Home sales have climbed to their highest level in 2.5 years, according to data released by the National Association of Realtors for the month of October, spurred by buyers jumping on the first-time buyer tax credit. There is currently only a seven-month supply of homes on the market, which may explain the return of bidding wars in Manhattan. [ The Return Of Bidding Warfare ]
Nationwide, sales are now 36 percent up from their January bottom, resales jumped 10.1 percent to a seasonally adjusted annual rate of 6.1 million in October from the 5.54 million in September, outpacing economists’ estimates of 5.65 million. All four region of the U.S. experienced growth, with the Midwest leading with a 26-percent increase and the Northeast closely following with 25 percent, without adjusting for seasonal factors.
Median sales price was $173,100, 2 percent lower than in September and still 7 percent down from the previous year. Sales are also still 15 percent below their peak in 2005, and some real estate analysts expect another 5 to 10 percent decrease in prices due to more foreclosures. Much of the sales activity has been attributed to the first-time buyer tax credit, which was originally due to expire at the end of the month. However, the $8,000 credit has been renewed by Congress, which actually expanded eligibility, allowing a $6,500 tax credit for home purchasers to buyers that have owned their current homes for at least five years. The NRA report reflects offers and sales under the assumption that the credit would end.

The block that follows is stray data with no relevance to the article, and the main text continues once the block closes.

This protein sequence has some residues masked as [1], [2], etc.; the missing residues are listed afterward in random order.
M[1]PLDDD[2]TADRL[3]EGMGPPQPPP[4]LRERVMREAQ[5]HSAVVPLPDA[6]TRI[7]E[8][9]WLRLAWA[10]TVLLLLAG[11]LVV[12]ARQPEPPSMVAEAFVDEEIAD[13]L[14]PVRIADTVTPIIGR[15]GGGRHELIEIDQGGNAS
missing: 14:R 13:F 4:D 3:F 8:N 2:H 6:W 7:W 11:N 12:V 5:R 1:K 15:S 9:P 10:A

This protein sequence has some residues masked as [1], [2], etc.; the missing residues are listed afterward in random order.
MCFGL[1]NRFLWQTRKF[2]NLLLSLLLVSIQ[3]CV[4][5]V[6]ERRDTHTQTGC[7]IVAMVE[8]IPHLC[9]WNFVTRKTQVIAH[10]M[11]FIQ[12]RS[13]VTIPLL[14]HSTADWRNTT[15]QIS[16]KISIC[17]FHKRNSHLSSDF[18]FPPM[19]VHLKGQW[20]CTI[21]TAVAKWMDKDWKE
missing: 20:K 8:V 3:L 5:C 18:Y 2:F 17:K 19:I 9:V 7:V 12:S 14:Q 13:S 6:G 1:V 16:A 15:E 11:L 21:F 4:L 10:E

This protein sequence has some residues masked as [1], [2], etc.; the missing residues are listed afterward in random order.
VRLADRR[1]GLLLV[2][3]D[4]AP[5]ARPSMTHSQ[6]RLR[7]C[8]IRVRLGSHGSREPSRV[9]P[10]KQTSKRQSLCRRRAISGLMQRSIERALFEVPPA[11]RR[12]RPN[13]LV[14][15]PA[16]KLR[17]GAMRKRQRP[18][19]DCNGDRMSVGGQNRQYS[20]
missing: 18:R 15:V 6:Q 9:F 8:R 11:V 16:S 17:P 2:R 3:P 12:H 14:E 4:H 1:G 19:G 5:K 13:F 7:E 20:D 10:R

Analysts are also concerned about what may happen if the Federal Reserve, which currently maintains close-to-zero interest rates [ Bernanke Keeps The Course ], would shift policy: any increases in mortgage rates, in an already tight market, would threaten demand. Furthermore, recent reports are showing that many once credit-worthy potential home-buyers may be at risk of foreclosures—14 percent of current mortgage owners, according to recent reports, have either missed payments or are in foreclosure.